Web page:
Kicking off a series of appearances to celebrate the fourth anniversary of her anti-childhood-obesity initiative, the first lady and fitness advocate visited Manhattan's New Museum to see a street-art-inspired exhibit that aims to make its pro-hydration message eye-catching.
Mrs. Obama signed a massive paint-by-numbers artwork created for the show and gave her thoughts, and hugs, to eighth-graders who helped paint it and created a poster of their own.
"You guys are going to make a huge, huge impact on the health of our nation," she said, noting that plans call for taking the show to museums and galleries in Washington and other cities around the country.
"The fact that you guys can be involved in something this huge and exhibit this kind of creativity all over the country is like a once-in-a-lifetime thing, so you should feel very excited," she said, "because I certainly am."
Mrs. Obama has made children's wellness a focus of her work as first lady, launching her "Let's Move" effort in February 2010 with the goal of helping children reach adulthood at a healthy weight. She plans to highlight progress and announce new health and wellness initiatives in the coming week, with events planned in Miami; in Bowie, Md.; and at the White House.
She also was set to appear Thursday during comedian Jimmy Fallon's inaugural week as the new "Tonight Show" host, and she scheduled interviews with "Extra," ''The Rachael Ray Show," NBC's "Today," and "Despierta America," a weekday morning program on Univision, the Spanish-language television network.
Meanwhile, the first lady has released a brief video asking people to post photos and video on social media platforms to "show me how you move."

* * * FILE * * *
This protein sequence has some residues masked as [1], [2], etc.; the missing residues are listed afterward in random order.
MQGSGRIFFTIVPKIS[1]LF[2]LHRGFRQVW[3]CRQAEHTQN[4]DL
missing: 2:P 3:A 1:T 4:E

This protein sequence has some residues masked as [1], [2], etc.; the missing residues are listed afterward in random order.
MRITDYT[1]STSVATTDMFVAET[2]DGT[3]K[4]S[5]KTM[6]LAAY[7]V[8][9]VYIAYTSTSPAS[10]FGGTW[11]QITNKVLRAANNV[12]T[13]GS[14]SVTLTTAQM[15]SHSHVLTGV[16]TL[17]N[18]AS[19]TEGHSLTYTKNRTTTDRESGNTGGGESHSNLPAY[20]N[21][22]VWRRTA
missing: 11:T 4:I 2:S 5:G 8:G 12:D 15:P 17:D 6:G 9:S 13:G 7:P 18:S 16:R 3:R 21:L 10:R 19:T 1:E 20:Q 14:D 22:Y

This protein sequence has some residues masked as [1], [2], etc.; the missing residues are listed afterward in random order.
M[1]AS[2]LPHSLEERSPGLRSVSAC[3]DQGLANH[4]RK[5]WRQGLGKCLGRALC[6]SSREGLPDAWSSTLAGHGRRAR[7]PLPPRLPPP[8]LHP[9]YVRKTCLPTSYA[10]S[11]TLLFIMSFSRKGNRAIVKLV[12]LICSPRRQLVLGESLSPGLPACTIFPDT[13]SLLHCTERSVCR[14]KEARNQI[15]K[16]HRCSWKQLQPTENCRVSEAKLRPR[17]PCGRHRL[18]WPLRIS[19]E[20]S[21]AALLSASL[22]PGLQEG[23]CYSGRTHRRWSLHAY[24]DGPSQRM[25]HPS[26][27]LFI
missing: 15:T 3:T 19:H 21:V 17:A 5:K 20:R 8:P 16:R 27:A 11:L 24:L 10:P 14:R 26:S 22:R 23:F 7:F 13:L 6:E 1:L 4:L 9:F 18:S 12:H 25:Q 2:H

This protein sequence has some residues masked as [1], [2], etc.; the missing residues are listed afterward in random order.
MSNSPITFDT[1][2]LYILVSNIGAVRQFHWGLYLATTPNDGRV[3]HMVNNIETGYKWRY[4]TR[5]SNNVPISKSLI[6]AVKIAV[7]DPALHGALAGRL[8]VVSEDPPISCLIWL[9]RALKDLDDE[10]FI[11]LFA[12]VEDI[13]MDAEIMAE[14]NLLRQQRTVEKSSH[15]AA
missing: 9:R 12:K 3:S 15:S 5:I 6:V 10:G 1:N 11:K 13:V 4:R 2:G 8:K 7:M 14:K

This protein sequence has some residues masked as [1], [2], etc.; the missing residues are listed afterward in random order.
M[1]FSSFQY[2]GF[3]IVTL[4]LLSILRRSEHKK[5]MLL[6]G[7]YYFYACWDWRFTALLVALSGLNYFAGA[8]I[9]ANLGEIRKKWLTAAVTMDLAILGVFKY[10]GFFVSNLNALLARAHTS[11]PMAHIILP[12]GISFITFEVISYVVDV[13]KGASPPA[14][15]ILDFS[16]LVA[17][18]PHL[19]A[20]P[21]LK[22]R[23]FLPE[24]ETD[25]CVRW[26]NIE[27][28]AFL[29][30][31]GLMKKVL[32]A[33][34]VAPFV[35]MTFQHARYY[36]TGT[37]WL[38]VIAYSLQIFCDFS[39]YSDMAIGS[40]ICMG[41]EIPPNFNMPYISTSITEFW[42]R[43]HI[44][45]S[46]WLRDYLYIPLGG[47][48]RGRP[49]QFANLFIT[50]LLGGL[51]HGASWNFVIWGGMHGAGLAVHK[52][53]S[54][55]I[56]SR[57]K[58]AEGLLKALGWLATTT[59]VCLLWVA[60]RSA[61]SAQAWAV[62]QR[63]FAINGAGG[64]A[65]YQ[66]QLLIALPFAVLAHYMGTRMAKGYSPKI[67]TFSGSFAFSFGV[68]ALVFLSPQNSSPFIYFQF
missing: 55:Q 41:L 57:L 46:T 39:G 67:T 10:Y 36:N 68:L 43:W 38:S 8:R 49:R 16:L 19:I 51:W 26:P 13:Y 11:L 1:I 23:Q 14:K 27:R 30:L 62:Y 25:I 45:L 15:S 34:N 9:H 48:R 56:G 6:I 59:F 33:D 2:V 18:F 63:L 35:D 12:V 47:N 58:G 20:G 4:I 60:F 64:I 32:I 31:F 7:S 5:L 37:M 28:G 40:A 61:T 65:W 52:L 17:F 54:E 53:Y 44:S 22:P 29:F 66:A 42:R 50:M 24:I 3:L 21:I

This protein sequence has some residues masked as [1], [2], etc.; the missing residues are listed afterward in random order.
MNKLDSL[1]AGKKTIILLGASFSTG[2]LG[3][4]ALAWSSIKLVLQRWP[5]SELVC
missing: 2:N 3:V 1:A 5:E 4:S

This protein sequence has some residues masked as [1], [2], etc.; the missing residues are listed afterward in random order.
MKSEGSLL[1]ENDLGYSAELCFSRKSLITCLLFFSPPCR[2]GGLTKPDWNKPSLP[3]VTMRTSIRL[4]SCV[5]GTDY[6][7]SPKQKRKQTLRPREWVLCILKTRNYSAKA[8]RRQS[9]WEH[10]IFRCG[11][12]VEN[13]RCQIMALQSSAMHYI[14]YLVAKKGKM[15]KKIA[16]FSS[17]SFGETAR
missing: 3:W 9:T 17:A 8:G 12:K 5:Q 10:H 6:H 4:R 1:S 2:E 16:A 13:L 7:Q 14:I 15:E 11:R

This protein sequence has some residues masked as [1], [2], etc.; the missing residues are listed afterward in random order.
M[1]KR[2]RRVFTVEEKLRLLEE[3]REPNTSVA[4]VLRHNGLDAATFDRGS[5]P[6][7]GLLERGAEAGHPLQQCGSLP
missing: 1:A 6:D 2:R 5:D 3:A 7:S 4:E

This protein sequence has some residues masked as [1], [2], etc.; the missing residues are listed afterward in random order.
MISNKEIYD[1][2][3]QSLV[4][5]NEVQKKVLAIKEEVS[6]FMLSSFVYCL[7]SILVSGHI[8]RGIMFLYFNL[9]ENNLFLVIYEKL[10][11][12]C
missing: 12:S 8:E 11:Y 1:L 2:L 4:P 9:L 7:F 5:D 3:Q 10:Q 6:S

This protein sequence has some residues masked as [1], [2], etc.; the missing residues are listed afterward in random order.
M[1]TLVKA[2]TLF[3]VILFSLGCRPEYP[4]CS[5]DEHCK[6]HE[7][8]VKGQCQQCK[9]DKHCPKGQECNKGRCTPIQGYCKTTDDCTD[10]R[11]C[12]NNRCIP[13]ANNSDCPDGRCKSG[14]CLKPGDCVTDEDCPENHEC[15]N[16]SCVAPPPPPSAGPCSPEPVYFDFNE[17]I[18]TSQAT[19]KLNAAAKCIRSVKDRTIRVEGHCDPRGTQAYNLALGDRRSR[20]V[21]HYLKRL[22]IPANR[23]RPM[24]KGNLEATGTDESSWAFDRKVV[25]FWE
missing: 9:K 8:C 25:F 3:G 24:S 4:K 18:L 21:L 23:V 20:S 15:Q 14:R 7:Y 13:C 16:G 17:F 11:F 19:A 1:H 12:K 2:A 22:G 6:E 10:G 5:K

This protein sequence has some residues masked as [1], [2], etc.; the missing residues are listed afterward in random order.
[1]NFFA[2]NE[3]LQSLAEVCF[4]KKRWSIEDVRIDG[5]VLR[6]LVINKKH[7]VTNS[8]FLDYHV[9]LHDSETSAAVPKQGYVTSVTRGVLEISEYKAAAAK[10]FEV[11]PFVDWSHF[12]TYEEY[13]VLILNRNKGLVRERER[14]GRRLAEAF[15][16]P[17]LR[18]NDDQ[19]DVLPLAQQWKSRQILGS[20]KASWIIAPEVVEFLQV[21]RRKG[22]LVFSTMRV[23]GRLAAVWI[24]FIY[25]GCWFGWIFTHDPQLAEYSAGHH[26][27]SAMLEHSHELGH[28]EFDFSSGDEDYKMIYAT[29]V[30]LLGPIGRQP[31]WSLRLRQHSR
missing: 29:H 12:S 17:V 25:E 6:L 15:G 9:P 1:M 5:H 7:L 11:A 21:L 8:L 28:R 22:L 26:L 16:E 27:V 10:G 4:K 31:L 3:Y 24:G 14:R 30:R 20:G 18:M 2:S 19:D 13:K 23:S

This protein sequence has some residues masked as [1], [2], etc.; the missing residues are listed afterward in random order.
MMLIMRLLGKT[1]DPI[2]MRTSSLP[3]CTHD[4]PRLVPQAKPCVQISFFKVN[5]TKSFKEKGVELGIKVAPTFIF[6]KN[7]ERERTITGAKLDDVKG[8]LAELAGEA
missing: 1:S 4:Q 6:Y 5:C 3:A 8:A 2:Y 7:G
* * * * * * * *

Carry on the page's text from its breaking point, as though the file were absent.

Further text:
She strolled through the New Museum exhibit with Rose Cameron, a mother who started an offbeat bottled-water brand called WAT-AAH! to appeal to children. The company is collaborating on the exhibit, which features work by 14 artists.
Trey Speegle looked on as Mrs. Obama penned her name on his 6-by-16-foot canvas, printed with part of a vintage paint-by-number seascape and emblazoned with the words "drink up." Speegle created a painting in honour of President Barack Obama's 2008 campaign and said he felt "like it's come full circle" after meeting Mrs. Obama.
More than a dozen students from Little Red School House & Elisabeth Irwin High School, a private school in Manhattan's Greenwich Village, had filled in part of the number-coded canvas.
While they've heard the drink-water message before, "it does make a difference when you share with people" and use art to present it "in a way that makes people really listen," Sophia Stewart-Chapman, 13, said after meeting and greeting Mrs. Obama with an enormous smile. "She's one of my idols," the teenager said.
When the first lady asked about other issues they were studying, the eighth-graders ticked off a roster: environmental pollution, gun violence, sex trafficking, post-traumatic stress disorder.
"You guys are so — you're on it," Mrs. Obama said. "I feel, now, comforted to turn the world over to you. Because we're going to do that, you realize."
Associated Press writer Darlene Superville contributed to this report from Washington.
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